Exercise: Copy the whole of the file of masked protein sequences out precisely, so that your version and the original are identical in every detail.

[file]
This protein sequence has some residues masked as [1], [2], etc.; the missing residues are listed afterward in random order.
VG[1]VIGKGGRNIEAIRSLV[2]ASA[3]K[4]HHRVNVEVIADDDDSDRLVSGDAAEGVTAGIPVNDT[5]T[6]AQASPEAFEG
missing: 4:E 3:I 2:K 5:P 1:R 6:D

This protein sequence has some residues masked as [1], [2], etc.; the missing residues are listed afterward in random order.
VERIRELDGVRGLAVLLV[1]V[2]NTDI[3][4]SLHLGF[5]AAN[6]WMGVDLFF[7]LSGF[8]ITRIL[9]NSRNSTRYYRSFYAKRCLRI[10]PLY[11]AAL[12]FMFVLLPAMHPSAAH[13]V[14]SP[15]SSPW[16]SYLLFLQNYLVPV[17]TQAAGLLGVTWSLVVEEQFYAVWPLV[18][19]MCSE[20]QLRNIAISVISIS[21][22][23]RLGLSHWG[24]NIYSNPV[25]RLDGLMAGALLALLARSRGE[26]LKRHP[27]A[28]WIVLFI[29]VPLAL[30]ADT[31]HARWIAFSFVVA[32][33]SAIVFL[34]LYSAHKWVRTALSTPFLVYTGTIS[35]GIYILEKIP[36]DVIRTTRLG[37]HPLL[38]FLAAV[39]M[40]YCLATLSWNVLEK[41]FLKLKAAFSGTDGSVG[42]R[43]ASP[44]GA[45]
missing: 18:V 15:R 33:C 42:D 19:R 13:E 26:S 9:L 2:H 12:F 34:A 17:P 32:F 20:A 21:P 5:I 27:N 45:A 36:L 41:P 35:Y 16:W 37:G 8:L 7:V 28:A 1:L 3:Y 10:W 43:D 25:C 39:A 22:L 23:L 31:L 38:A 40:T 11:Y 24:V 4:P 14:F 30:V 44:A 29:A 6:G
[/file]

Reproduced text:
This protein sequence has some residues masked as [1], [2], etc.; the missing residues are listed afterward in random order.
VG[1]VIGKGGRNIEAIRSLV[2]ASA[3]K[4]HHRVNVEVIADDDDSDRLVSGDAAEGVTAGIPVNDT[5]T[6]AQASPEAFEG
missing: 4:E 3:I 2:K 5:P 1:R 6:D

This protein sequence has some residues masked as [1], [2], etc.; the missing residues are listed afterward in random order.
VERIRELDGVRGLAVLLV[1]V[2]NTDI[3][4]SLHLGF[5]AAN[6]WMGVDLFF[7]LSGF[8]ITRIL[9]NSRNSTRYYRSFYAKRCLRI[10]PLY[11]AAL[12]FMFVLLPAMHPSAAH[13]V[14]SP[15]SSPW[16]SYLLFLQNYLVPV[17]TQAAGLLGVTWSLVVEEQFYAVWPLV[18][19]MCSE[20]QLRNIAISVISIS[21][22][23]RLGLSHWG[24]NIYSNPV[25]RLDGLMAGALLALLARSRGE[26]LKRHP[27]A[28]WIVLFI[29]VPLAL[30]ADT[31]HARWIAFSFVVA[32][33]SAIVFL[34]LYSAHKWVRTALSTPFLVYTGTIS[35]GIYILEKIP[36]DVIRTTRLG[37]HPLL[38]FLAAV[39]M[40]YCLATLSWNVLEK[41]FLKLKAAFSGTDGSVG[42]R[43]ASP[44]GA[45]
missing: 18:V 15:R 33:C 42:D 19:R 13:E 26:S 9:L 2:H 12:F 34:A 17:P 32:F 20:A 21:P 5:I 27:N 45:A 36:L 41:P 35:Y 16:W 37:G 8:L 7:V 28:A 1:L 3:Y 10:W 43:D 25:C 39:A 22:L 23:L 31:L 38:A 40:T 11:Y 24:V 4:P 14:F 30:V 44:A 29:A 6:G